The fish and wines of lake Garda: Combinations… And something out of the ordinary – Staying on Lake Garda without enjoying its distinctive fl avours means missing an opportunity to discover everything the area has to offer, and making any length of stay that little bit more special. The pleasure of visiting new places is combined with that of sitting down at a table to enjoy fresh summer dishes, where fish from the lake reins supreme. Restaurateurs are becoming increasingly aware that they are surrounded (for the time being at least) by an abundance of varieties of fish, some unique, such as the unequalled salmon carp, and traditional recipes to reinvent and repropose. They have reopened a chapter that seemed closed and now offer fish menus so intriguing and inviting as to make your mouth water just to read them. It is also an exciting part of the holiday to rise with the birds and stroll down to the harbour to await the return of the handful of professional fishermen still in existence and grab the best of the freshlycaught fish for dinner with family and friends. It could trout or whitefish, sardine or pike, perch or eel, tench, carp or chub, burbot or barbel, a rare salmon carp or even rarer alborella (Alburnus alborella). All should be cooked as simply as possible, to enhance the quality and features of the fish and with delicate fl avouring – a sprinkling of parsley, a light sauce, or a little garlic and extravirgin olive oil from the lake. A delicious result is guaranteed. Trout and whitefish can be cooked in a variety of ways, but are best grilled; pike prefers to be boiled; perch should be filleted and fried in butte;, tench can be stewed or baked or put in a risotto; chub is delicious fried in slices or grilled, and the same goes for sardines. And aole (a kind of sardine) – if you are lucky enough to find any – are superb as an appetizer, fried, and the elusive salmon carp is exquisite both boiled and grilled. What matters most is that the fish is really fresh. So if you have not yet befriended a fisherman, here are two addresses where you can’t go wrong: La Pescheria fishmongers (8, Via Antiche Mura, tel. 045 6270545) in Garda, which belongs to the Fishermen’s Cooperative and also sells processed or smoked fish and even tortellini with delicious fish filling, and Pescheria Cavallaro (19, Via Stretta Castello, tel. 030 9142495) in Desenzano.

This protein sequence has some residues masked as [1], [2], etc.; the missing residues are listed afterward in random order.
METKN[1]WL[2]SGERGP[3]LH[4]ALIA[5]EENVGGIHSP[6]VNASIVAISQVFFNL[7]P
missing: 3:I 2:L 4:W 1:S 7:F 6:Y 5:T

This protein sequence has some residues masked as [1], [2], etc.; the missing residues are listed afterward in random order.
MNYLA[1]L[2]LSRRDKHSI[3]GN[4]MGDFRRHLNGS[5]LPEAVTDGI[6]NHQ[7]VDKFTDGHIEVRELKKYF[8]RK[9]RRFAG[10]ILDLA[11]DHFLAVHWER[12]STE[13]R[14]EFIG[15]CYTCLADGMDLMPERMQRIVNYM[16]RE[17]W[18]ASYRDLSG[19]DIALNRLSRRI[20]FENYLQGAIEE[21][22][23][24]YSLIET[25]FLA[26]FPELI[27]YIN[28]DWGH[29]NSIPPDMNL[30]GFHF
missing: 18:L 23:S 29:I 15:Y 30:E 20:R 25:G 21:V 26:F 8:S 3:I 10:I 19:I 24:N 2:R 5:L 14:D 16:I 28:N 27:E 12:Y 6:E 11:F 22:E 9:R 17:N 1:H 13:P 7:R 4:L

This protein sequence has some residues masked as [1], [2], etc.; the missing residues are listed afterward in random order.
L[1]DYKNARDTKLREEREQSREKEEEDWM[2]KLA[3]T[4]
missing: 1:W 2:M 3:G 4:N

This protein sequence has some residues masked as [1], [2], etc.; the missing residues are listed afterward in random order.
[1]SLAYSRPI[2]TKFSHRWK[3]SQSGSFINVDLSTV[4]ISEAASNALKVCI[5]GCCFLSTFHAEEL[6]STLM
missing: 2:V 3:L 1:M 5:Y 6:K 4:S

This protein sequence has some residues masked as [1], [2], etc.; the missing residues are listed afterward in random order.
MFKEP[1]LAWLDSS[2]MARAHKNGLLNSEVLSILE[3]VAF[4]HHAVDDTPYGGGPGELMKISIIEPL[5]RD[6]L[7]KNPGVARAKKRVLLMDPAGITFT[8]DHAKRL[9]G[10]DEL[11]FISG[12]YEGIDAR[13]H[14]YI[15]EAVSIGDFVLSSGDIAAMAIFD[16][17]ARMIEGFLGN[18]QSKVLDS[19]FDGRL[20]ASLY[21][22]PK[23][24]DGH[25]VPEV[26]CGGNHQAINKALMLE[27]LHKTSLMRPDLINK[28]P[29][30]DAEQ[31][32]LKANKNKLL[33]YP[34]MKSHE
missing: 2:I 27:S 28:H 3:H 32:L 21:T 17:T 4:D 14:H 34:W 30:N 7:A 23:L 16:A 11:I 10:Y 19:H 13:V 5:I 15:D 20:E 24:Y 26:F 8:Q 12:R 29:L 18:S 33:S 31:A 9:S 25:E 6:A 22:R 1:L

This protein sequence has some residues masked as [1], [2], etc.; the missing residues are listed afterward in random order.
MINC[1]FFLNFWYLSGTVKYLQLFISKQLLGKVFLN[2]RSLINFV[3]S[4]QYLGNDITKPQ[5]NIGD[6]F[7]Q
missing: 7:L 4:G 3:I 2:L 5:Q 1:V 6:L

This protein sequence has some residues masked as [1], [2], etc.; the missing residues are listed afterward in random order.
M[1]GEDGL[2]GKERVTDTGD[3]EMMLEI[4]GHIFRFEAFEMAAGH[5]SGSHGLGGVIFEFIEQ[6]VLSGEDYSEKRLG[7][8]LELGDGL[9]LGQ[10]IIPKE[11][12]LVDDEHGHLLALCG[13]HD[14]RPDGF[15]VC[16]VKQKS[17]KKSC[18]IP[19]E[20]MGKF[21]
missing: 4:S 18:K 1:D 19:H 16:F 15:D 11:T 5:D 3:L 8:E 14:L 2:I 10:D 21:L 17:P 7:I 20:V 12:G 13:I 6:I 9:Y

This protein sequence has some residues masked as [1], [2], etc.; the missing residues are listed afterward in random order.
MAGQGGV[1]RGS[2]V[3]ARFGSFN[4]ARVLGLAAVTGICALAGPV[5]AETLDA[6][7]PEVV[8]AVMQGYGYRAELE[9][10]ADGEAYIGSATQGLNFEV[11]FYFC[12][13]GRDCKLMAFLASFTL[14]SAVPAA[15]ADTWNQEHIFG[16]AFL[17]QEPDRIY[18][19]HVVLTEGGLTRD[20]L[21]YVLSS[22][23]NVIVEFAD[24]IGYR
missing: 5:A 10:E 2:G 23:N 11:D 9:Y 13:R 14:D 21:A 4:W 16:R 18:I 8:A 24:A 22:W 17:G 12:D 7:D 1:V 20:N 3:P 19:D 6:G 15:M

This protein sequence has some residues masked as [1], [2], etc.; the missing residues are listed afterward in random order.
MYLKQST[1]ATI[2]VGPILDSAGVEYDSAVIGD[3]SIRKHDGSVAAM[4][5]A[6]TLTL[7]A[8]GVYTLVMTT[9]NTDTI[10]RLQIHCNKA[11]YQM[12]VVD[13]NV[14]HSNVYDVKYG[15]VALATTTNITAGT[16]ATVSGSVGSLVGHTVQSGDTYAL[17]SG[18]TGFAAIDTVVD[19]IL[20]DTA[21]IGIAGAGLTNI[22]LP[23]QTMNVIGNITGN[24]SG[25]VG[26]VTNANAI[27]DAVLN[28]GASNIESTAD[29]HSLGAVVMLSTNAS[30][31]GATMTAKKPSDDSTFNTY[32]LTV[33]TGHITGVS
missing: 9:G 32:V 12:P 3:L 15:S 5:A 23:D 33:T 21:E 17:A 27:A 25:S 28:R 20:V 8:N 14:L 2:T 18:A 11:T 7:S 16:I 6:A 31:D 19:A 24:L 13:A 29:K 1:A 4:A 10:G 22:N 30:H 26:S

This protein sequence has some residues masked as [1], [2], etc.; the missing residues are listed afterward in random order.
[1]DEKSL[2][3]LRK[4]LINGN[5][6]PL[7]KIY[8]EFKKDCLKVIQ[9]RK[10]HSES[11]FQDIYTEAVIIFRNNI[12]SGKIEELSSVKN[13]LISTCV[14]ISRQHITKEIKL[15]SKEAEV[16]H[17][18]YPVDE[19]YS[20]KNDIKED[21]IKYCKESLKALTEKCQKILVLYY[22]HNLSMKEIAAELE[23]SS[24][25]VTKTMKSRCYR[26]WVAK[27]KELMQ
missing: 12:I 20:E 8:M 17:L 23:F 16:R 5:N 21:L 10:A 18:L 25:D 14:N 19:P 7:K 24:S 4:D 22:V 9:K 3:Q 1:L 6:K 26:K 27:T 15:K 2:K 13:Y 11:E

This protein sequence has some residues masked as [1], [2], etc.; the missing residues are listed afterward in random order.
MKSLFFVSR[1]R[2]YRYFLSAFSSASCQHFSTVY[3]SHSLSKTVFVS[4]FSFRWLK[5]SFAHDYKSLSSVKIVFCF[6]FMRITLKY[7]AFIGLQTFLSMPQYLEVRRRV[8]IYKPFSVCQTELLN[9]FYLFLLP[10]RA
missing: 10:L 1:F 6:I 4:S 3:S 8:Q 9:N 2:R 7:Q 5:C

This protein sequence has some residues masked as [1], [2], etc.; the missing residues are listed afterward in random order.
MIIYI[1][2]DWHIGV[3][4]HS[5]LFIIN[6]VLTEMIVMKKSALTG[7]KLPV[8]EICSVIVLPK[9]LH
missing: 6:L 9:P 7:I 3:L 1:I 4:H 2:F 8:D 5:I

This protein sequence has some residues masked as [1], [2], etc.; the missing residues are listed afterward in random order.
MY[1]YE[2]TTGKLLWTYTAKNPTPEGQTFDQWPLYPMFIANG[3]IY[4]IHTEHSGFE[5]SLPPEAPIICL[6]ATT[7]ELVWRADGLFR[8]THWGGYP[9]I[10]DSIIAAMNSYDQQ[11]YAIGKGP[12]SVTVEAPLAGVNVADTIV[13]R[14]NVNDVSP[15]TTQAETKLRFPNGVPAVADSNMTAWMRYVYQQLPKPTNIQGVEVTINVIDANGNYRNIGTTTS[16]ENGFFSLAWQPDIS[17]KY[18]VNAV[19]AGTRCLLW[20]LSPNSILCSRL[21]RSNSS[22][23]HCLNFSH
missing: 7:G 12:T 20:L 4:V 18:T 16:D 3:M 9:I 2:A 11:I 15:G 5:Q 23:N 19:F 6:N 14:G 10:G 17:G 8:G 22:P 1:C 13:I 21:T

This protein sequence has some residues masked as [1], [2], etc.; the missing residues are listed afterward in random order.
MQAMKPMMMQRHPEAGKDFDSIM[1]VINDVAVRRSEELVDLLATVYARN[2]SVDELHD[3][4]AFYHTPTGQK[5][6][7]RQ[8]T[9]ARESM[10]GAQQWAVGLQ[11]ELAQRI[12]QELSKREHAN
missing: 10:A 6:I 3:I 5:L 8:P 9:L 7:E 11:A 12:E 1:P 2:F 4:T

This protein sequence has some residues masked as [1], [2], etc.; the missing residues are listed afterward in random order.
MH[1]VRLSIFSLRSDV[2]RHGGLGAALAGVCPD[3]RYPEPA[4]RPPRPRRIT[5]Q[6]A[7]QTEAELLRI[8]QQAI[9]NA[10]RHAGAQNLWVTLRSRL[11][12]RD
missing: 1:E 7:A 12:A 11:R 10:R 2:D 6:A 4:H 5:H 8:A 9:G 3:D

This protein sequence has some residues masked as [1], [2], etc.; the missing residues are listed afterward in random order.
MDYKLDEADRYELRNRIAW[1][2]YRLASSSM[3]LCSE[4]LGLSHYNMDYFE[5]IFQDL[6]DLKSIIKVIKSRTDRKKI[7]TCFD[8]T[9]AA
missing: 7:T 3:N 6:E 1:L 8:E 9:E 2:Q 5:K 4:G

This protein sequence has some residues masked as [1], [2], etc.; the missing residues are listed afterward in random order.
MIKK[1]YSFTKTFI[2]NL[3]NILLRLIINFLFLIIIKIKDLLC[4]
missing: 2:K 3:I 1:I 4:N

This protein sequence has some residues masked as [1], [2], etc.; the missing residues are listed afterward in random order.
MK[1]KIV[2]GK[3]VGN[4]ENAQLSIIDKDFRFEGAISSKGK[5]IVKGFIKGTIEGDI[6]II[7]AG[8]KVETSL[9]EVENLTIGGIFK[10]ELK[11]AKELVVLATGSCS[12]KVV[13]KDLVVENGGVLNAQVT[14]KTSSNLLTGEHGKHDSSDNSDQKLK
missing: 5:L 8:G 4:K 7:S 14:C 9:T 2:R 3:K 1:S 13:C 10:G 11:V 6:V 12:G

For those who prefer to sit down in comfort and be served freshlycooked fish, a safe bet is Osteria al Pescatore in Castelletto di Brenzone (31, Via imbarcadero, tel. 045 7430702) where friendly hosts Livio and Rosaria will treat you to one of their specialities taken from their recipe book Il Garda in Pentola. Whatever the recipe, however, the accompanying wine is all important. While it is true that fish lives in the water, it likes to be served with a good, if not excellent, locallymade wine. And while white is the usual choice, no less suitable is a fine chiaretto. Even a tasty young red wine, served at the right temperature, is a good accompaniment for fish stewed in a spicy hot sauce. And anyone gifted with good sense – and a vivid imagination – can come up with something truly out of the ordinary.